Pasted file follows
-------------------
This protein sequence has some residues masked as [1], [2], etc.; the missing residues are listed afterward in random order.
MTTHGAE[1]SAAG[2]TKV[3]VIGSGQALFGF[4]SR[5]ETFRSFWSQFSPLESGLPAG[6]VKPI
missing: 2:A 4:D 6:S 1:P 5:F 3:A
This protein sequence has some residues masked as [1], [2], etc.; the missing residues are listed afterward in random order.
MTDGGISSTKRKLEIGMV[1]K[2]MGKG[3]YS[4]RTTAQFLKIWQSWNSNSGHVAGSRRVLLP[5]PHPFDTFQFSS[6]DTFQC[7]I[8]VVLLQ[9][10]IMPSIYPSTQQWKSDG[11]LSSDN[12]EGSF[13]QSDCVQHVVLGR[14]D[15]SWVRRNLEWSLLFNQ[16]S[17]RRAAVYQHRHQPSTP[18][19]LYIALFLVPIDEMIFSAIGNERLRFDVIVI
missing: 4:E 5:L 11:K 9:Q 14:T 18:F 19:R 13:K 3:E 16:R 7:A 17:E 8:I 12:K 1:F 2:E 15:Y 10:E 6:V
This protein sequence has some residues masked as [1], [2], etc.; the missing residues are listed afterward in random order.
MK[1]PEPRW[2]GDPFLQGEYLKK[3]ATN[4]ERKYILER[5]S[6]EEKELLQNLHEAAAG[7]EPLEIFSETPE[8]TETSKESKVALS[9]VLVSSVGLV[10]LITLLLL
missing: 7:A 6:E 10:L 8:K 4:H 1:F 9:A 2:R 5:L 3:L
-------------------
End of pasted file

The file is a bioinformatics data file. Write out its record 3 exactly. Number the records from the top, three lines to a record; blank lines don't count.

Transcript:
This protein sequence has some residues masked as [1], [2], etc.; the missing residues are listed afterward in random order.
MK[1]PEPRW[2]GDPFLQGEYLKK[3]ATN[4]ERKYILER[5]S[6]EEKELLQNLHEAAAG[7]EPLEIFSETPE[8]TETSKESKVALS[9]VLVSSVGLV[10]LITLLLL
missing: 7:A 6:E 10:L 8:K 4:H 1:F 9:A 2:R 5:L 3:L